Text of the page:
Are you like me? Does your most fervent prayer come when you are in the greatest need? Is it when you wish you were sleeping, but can’t fall asleep? Or maybe it’s when disaster hits you or your family?
Sometimes we just don’t know how to pray. We may set aside time to do it, but when we finally get around to spending time with the Lord, we draw a blank.
Well, I want to encourage you that many of us (in fact, I would say most of us) have faced this challenge. Even Jesus’ disciples struggled with how they should pray. And I think the answer for all of our prayer woes comes from what Christ tells us in Matthew 6.
In verses 5-8, Jesus first warns us and his disciples how not to pray:
And when you pray, do not be like the hypocrites, for they love to pray standing in the synagogues and on the street corners to be seen by others. Truly I tell you, they have received their reward in full. But when you pray, go into your room, close the door, pray to your Father, who is unseen. Then your Father, who sees what is done in secret, will reward you. And when you pray, don’t keep on babbling like pagans, for they think they will be heard because of their many words. Do not be like them, for your Father knows what you need before you ask him.
And in verses 9-13, Jesus goes on to give the perfect example of how to pray (you’ve probably heard of it):
Our Father in heaven,
hallowed be your name,
your kingdom come,
your will be done, on earth as it is in heaven.
Give us today our daily bread.
And forgive us our trespasses, as we also forgive those who trespass against us.
And lead us not into temptation, but deliver us from the evil one.
Yes, many of us know Matthew 6:9-13 by heart, and for good reason.
The Lord’s Prayer is often seen as a corporate prayer, one that is spoken together in a group of God’s people. But Jesus is also teaching us how to pray individually, too. These are His words to us and for us to pray. And I believe the order of the words in this prayer is just as important as the words themselves.
First, let’s break it down into Christ’s six petitions:
That’s the amazing model of prayer Christ gives us. But look even closer—the prayer begins with God and not with you or me. That’s much different than what may come naturally.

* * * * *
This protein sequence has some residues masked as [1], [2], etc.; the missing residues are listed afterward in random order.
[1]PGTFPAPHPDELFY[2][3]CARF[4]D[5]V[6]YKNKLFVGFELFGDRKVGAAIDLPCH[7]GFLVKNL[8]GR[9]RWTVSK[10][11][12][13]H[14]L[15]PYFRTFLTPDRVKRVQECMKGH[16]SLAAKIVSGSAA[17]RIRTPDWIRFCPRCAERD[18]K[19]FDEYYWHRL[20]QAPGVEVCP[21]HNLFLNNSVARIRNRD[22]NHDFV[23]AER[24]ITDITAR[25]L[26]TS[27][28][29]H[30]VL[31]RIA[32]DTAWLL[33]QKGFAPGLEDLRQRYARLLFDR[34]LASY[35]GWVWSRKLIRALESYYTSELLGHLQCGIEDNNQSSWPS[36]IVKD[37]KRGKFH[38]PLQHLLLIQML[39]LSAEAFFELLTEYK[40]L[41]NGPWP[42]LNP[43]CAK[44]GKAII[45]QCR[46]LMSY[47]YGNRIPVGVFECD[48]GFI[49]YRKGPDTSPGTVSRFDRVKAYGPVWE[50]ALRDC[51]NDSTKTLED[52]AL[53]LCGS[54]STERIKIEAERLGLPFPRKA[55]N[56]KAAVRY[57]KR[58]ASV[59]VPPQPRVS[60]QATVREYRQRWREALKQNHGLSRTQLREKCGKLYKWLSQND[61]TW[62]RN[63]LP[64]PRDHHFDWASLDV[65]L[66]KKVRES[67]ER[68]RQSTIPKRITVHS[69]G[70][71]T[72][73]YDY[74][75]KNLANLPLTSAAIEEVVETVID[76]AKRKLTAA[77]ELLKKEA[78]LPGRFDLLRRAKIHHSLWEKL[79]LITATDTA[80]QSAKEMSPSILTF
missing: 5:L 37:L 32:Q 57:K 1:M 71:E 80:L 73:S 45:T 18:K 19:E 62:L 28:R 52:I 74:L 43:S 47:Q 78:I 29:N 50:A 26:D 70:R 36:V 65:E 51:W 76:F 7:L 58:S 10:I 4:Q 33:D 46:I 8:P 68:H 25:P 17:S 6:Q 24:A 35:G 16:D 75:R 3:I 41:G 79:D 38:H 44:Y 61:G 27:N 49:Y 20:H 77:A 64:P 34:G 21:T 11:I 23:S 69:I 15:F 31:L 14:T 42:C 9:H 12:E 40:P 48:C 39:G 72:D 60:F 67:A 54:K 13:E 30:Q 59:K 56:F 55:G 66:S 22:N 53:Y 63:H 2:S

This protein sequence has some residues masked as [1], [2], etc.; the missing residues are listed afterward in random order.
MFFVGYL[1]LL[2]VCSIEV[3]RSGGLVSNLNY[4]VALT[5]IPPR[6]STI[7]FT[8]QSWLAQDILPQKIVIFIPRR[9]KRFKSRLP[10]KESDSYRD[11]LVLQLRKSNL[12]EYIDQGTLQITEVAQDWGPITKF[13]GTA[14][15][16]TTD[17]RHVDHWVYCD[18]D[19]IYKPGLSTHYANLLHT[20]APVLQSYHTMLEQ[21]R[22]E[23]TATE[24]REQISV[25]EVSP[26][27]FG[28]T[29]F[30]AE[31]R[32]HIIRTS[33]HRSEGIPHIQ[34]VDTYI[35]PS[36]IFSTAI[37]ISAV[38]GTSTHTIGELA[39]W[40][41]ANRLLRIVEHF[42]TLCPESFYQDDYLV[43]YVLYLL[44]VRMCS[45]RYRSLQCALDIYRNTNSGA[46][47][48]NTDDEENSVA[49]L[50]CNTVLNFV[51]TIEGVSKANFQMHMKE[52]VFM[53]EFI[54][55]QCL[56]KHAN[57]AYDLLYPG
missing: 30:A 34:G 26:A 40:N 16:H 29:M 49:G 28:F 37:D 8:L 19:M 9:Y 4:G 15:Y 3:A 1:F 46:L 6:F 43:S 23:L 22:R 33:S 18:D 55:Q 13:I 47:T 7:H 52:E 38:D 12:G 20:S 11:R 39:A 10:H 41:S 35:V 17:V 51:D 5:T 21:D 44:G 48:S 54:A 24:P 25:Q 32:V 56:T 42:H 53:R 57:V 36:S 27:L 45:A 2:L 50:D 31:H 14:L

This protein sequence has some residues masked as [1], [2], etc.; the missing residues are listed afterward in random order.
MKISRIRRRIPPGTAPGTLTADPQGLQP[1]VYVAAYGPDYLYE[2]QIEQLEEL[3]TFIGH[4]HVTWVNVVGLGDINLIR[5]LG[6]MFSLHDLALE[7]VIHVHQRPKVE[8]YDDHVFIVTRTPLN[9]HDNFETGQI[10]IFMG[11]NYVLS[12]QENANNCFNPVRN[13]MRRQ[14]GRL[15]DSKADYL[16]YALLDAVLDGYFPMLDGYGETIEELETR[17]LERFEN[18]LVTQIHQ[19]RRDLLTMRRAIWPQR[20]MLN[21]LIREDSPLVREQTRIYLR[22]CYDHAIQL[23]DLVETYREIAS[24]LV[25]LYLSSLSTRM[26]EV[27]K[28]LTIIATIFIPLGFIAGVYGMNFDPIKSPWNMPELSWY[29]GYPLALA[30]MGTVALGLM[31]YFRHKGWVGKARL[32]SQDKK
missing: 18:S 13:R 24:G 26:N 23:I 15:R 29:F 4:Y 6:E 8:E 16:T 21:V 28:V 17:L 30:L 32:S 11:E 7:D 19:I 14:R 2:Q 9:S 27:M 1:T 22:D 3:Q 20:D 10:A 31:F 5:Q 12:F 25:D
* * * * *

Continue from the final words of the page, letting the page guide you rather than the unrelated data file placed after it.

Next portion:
The order of focusing from God to us is no accident. It’s by divine design. Let us always remember that The Lord’s Prayer never starts with “Lord, give me…” No, it begins with God: “Our Father in heaven, hallowed [holy] be your name.”
And when we look deeper into this prayer, we see how it applies to all prayers we speak before the Lord.
The first three petitions relate to God, the second three to us. The first three are very warm and use the pronoun “you”: “Your name.” “Your kingdom.” “Your will.” And then the second half uses the pronoun “us”: “Give us our daily bread.” “Forgive us our trespasses.” “Lead us not into temptation.” “Deliver us from evil.”
Jesus is teaching us first and foremost to pray God’s agenda, not our own.
The central message of The Lord’s Prayer focuses on praising God and laying our requests before Him. It’s a prayer for heaven and earth to meet. Father, your name be hallowed on earth as it is in heaven. Father, your kingdom come on earth as it is in heaven. Father, your will be done on earth as it is in heaven.
The most surprising part of the prayer is that Jesus teaches us to speak to God with an imperative voice. Our prayer to God the Father, as Christ Jesus the Son taught us to pray, comes as a sequence of commands, not requests.
Not that human beings—even Christian human beings—are to order God around, yet the language is there. Jesus himself teaches us to speak to the Father boldly, may I say even forcibly.
So as you think about praying and making your requests known to God, doesn’t it make sense that He’s asking you to be bold?
Finally, as you go forward to pray, not just when you’re falling asleep at night or giving a quick plea for help, but when you intentionally make time for God, I’d like to leave you with a simple way to remember how to model our prayers after the way Jesus taught us to pray. Though acrostics may have gone out of stile, one of the best ways I’ve found to model my prayers is to use the word CHRIST to remember how to come before the Lord:
C – Concentrate on the Lord
“Our Father in heaven…”
H – Hallelujah/Praise
“…Hallowed be your name.”
R – Release God’s Kingdom
“Your kingdom come, your will be done, on earth as it is in heaven.”
I – “I Am in Need”
“Give us each day our daily bread…”
S – Savior
“Forgive us our trespasses [our sins], as we also have forgiven those who trespass against us [other sinners].”
T – Triumph … Triumph Over Temptation
“Lead us not into temptation, but deliver us from the evil one.”
It’s helped me in recent years, and I pray it helps you, too, as you seek to pray the way Jesus taught all of his followers to pray.
That’s not so hard is it?
Charles Morris serves as speaker on the radio program HAVEN Today. Most of the thoughts above are taken from related broadcasts of the program. Corum Hughes serves as editor of this blog and helps coordinate digital media for Haven Ministries. A graduate of Moody Bible Institute, Corum lives in Boise, ID with his wife Molly.